Expressivity was not significantly affected by the tested factors. This was the case for negative viewing: F(1,63) = 1.03, p = 0.32 (main effect of Regulation), F(3,217) = 0.28, p = 0.87 (Time × Regulation), F(1,63) = 0.05, p = 0.83 (Regulation × Choice outcome), and F(4,257) = 0.67, p = 0.62 (three-way interaction Regulation × Choice outcome × Time); and for positive viewing: F(1,61) = 1.39, p = 0.24 (main effect of Regulation), F(4,258) = 0.96, p = 0.43 (Time × Regulation), F(1,61) = 0.11, p = 0.74 (Regulation × Choice outcome), and F(4,237) = 0.67, p = 0.61 (three-way interaction Regulation x Choice outcome × Time).

Heart rate

For negative trials, analyses showed a significant main effect of Regulation, F(1, 63) = 4.45, p = 0.04, ηp2 = 0.06, and a significant Time × Regulation interaction, F(4,221) = 5.86, p < 0.001, ηp2 = 0.09 (see Fig. 5, left side). The Regulation x Choice outcome interaction and the three-way interaction were not significant, F(1,63) = 0.27, p = 0.60 and F(3,206) = 1.47, p = 0.22, respectively.

Fig. 5
figure 5

Illustration of the Time × Regulation interaction regarding changes in heart rate for negative viewing (left) and positive viewing (right). The levels of Choice outcome (Illusory choice or Situation selection) are aggregated in the Choice conditions (grey dashed lines) and contrasted together with the Imposed conditions (black continuous lines). Main Regulation effects are represented embedded, error bars are SEM. Significant contrasts (Holm-Bonferroni corrected) are given with diamond-ended lines along the time courses. ns non-significant, *p < .05, **p < .01, ***p < .001

The same pattern of results was found for positive trials with a significant main effect of Regulation, F(1, 63) = 8.73, p = 0.004, ηp2 = 0.12, and a significant interaction Time × Regulation, F(3,219) = 18.76, p < 0.001, ηp2 = 0.23 (see Fig. 5, right side). The Regulation × Choice outcome interaction and the three-way interaction were not significant, F(1,63) = 0.74, p = 0.39 and F(4,242) = 0.81, p = 0.51, respectively.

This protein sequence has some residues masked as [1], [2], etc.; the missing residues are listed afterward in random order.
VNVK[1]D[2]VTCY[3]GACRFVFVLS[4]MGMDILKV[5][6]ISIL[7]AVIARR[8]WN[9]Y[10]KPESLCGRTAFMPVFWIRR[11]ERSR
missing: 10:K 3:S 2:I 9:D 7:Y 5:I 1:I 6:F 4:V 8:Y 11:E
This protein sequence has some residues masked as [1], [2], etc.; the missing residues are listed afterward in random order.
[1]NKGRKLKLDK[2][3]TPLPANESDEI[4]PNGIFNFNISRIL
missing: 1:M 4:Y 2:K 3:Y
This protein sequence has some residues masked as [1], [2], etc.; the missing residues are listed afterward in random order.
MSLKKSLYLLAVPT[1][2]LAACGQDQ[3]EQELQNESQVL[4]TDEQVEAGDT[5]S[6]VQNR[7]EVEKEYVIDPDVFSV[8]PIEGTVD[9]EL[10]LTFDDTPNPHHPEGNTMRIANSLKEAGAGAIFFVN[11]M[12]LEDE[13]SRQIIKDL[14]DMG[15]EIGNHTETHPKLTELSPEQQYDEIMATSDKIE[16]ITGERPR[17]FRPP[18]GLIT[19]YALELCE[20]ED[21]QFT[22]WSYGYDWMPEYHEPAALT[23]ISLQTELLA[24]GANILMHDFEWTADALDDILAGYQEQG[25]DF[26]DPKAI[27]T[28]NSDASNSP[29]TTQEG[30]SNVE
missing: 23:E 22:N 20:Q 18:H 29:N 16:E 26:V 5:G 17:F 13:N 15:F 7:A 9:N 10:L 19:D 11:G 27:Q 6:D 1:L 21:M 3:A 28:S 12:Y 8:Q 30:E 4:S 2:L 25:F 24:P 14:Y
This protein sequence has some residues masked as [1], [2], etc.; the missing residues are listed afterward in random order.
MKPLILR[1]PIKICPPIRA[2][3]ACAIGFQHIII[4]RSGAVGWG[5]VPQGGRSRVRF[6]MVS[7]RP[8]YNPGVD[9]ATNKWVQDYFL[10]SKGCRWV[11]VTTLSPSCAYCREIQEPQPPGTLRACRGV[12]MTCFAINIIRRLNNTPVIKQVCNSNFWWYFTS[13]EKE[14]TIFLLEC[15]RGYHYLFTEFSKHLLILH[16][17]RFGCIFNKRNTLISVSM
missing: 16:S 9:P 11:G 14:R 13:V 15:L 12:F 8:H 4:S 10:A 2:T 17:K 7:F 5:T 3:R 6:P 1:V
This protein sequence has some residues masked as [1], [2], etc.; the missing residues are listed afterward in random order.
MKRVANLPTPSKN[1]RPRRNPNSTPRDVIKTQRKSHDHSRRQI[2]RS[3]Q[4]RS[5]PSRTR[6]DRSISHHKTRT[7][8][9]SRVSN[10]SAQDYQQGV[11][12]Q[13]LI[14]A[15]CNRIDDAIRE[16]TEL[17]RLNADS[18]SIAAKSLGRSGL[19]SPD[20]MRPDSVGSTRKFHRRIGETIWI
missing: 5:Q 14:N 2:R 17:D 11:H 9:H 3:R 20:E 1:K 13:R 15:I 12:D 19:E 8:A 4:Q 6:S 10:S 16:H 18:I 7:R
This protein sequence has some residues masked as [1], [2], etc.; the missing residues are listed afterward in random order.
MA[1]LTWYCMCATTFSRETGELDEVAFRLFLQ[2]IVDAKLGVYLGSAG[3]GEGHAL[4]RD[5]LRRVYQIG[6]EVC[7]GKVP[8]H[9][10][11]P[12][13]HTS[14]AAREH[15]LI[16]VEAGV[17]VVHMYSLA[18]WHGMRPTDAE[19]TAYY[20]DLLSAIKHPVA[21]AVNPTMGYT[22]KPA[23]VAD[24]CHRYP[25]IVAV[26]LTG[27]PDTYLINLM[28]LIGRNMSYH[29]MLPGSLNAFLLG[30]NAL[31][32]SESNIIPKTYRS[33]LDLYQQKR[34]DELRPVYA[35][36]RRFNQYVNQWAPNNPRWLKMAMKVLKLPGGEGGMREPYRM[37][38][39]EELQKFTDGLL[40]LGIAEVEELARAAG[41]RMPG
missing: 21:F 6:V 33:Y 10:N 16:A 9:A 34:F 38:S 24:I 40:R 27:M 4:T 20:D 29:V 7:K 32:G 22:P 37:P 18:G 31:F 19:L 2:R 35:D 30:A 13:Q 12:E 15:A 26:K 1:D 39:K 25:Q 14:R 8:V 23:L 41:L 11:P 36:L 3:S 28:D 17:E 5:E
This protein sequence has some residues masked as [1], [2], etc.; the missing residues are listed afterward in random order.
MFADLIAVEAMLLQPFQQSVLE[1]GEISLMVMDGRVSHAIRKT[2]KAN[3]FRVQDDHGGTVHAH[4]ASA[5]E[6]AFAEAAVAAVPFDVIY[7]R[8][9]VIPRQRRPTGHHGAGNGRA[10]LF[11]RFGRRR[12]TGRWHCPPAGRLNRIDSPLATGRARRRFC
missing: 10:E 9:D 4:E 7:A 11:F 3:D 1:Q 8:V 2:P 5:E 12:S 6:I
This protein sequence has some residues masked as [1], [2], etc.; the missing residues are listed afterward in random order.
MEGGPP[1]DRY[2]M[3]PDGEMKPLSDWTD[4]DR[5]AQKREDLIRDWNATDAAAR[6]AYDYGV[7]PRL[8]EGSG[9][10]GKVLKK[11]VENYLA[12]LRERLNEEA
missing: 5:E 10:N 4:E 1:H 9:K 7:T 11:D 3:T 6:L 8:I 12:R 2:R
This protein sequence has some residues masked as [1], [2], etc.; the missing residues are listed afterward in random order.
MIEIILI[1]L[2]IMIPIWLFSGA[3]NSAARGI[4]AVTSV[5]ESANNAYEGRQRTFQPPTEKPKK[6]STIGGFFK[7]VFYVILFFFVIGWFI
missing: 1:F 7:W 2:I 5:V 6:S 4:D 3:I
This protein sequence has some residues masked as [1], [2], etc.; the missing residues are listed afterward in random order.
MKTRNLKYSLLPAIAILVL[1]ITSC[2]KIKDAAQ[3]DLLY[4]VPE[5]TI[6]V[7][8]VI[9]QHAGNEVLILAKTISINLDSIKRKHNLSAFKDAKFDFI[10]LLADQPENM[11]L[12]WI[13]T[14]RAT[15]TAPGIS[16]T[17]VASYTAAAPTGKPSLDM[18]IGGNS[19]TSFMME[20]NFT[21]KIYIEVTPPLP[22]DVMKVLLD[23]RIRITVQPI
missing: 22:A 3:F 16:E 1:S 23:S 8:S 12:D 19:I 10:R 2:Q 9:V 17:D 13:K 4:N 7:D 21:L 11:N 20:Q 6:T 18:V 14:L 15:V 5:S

Collectively, these results suggest that heart rate responses shared commonalities, whether the choice was respected or illusory. Globally, we see that, when people could choose the situation, their orienting response to the stimulation was subsequently stronger (see values of the main effects: − 1.81 bpm for negative and − 1.48 bpm for positive stimuli) than when this task was not given (see values of the main effects: − 1.46 bpm for negative and − 0.88 bpm for positive stimuli). Importantly, this was true regardless of whether choice was respected or not. Detailed dissection of the response time course with Holm-Bonferroni corrected contrasts (Fig. 5) showed that this was true particularly for the first few seconds after the image onset, and did not persist until the end of the viewing, which speaks in favour of a modulation of the orienting response.

Skin conductance Level

None of the analyses conducted on the negative trials gave significant results, F(1,49) = 0.05, p = 0.83 (main effect of Regulation), F(2,76) = 1.50, p = 0.23 (Time x Regulation), F(1,49) = 0.00, p = 0.95 (Regulation × Choice outcome), and F(1,73) = 2.14, p = 0.14 (three-way interaction). For the sake of comparison with Fig. 3, the data related to this testing are presented in Fig. 6, left side.

Fig. 6
figure 6

Time × Regulation interaction for skin conductance changes during negative viewing (left, no significant effects) and during positive viewing (right). The levels of Choice outcome (Illusory choice and Situation selection conditions) are aggregated to form the Choice conditions (grey dashed lines) and contrasted to all the Imposed trials (black continuous lines). Main Regulation effects are represented embedded, error bars are SEM. Significant contrasts (Holm-Bonferroni corrected) are given with diamond-ended lines along the time courses. ns non-significant, *p < .05